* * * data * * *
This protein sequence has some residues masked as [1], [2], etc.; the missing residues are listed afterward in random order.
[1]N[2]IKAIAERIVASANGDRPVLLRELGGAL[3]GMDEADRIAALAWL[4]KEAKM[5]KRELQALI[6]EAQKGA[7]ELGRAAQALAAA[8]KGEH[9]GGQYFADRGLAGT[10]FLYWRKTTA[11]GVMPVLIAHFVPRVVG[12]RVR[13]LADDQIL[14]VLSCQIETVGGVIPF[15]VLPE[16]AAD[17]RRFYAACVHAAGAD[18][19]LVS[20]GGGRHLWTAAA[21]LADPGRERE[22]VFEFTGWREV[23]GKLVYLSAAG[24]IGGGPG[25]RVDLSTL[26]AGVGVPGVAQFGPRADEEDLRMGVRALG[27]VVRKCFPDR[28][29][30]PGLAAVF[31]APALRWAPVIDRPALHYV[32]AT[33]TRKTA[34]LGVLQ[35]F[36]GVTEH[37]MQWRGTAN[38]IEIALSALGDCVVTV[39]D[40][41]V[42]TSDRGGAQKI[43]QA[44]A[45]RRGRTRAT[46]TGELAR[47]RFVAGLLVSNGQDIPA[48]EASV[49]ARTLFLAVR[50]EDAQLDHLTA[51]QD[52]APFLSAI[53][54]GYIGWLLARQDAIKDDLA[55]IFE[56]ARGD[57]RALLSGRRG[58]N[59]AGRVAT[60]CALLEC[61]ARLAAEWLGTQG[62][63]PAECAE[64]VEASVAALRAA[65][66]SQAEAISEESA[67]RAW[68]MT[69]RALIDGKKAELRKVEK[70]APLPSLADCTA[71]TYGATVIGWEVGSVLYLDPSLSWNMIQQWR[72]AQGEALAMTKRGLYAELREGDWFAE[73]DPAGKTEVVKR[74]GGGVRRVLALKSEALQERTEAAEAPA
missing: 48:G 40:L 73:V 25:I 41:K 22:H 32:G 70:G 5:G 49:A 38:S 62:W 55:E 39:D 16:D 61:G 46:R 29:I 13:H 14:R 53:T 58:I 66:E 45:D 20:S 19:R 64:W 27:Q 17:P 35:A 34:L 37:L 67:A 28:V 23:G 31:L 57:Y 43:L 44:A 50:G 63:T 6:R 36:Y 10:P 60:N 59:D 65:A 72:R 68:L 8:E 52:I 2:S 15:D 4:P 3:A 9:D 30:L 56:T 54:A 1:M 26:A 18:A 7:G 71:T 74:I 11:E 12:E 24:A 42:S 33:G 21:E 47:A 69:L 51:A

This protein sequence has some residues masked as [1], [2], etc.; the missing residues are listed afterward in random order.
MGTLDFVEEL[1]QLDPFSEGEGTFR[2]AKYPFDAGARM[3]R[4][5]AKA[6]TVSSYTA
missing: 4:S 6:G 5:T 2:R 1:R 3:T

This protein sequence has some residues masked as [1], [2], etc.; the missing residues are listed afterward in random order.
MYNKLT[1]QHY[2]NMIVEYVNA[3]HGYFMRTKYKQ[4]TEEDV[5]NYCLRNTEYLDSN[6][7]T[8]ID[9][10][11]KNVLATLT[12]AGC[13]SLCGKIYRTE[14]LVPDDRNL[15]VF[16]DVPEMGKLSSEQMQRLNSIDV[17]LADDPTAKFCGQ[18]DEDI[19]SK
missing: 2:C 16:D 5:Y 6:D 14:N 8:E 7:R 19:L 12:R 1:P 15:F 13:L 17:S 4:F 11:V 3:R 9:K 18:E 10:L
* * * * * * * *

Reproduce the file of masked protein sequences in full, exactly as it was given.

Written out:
This protein sequence has some residues masked as [1], [2], etc.; the missing residues are listed afterward in random order.
[1]N[2]IKAIAERIVASANGDRPVLLRELGGAL[3]GMDEADRIAALAWL[4]KEAKM[5]KRELQALI[6]EAQKGA[7]ELGRAAQALAAA[8]KGEH[9]GGQYFADRGLAGT[10]FLYWRKTTA[11]GVMPVLIAHFVPRVVG[12]RVR[13]LADDQIL[14]VLSCQIETVGGVIPF[15]VLPE[16]AAD[17]RRFYAACVHAAGAD[18][19]LVS[20]GGGRHLWTAAA[21]LADPGRERE[22]VFEFTGWREV[23]GKLVYLSAAG[24]IGGGPG[25]RVDLSTL[26]AGVGVPGVAQFGPRADEEDLRMGVRALG[27]VVRKCFPDR[28][29][30]PGLAAVF[31]APALRWAPVIDRPALHYV[32]AT[33]TRKTA[34]LGVLQ[35]F[36]GVTEH[37]MQWRGTAN[38]IEIALSALGDCVVTV[39]D[40][41]V[42]TSDRGGAQKI[43]QA[44]A[45]RRGRTRAT[46]TGELAR[47]RFVAGLLVSNGQDIPA[48]EASV[49]ARTLFLAVR[50]EDAQLDHLTA[51]QD[52]APFLSAI[53][54]GYIGWLLARQDAIKDDLA[55]IFE[56]ARGD[57]RALLSGRRG[58]N[59]AGRVAT[60]CALLEC[61]ARLAAEWLGTQG[62][63]PAECAE[64]VEASVAALRAA[65][66]SQAEAISEESA[67]RAW[68]MT[69]RALIDGKKAELRKVEK[70]APLPSLADCTA[71]TYGATVIGWEVGSVLYLDPSLSWNMIQQWR[72]AQGEALAMTKRGLYAELREGDWFAE[73]DPAGKTEVVKR[74]GGGVRRVLALKSEALQERTEAAEAPA
missing: 48:G 40:L 73:V 25:I 41:K 22:H 32:G 70:G 5:G 49:A 38:S 62:W 55:E 39:D 16:D 61:G 46:R 29:I 13:H 14:R 53:T 58:I 66:E 45:D 20:S 19:R 64:W 27:Q 17:P 35:A 34:L 37:L 67:A 28:V 23:G 31:L 57:Y 43:L 44:A 50:G 63:T 6:R 36:Y 10:P 60:N 59:D 65:A 72:R 68:L 8:E 52:I 2:S 15:D 4:P 3:A 9:D 30:L 56:T 54:A 1:M 26:A 18:A 7:G 71:T 74:I 11:E 12:E 24:A 42:S 33:G 21:E 47:A 69:L 51:A

This protein sequence has some residues masked as [1], [2], etc.; the missing residues are listed afterward in random order.
MGTLDFVEEL[1]QLDPFSEGEGTFR[2]AKYPFDAGARM[3]R[4][5]AKA[6]TVSSYTA
missing: 4:S 6:G 5:T 2:R 1:R 3:T

This protein sequence has some residues masked as [1], [2], etc.; the missing residues are listed afterward in random order.
MYNKLT[1]QHY[2]NMIVEYVNA[3]HGYFMRTKYKQ[4]TEEDV[5]NYCLRNTEYLDSN[6][7]T[8]ID[9][10][11]KNVLATLT[12]AGC[13]SLCGKIYRTE[14]LVPDDRNL[15]VF[16]DVPEMGKLSSEQMQRLNSIDV[17]LADDPTAKFCGQ[18]DEDI[19]SK
missing: 2:C 16:D 5:Y 6:D 14:N 8:E 7:R 19:L 12:R 1:P 15:F 13:L 17:S 4:F 11:V 3:R 9:K 18:E 10:L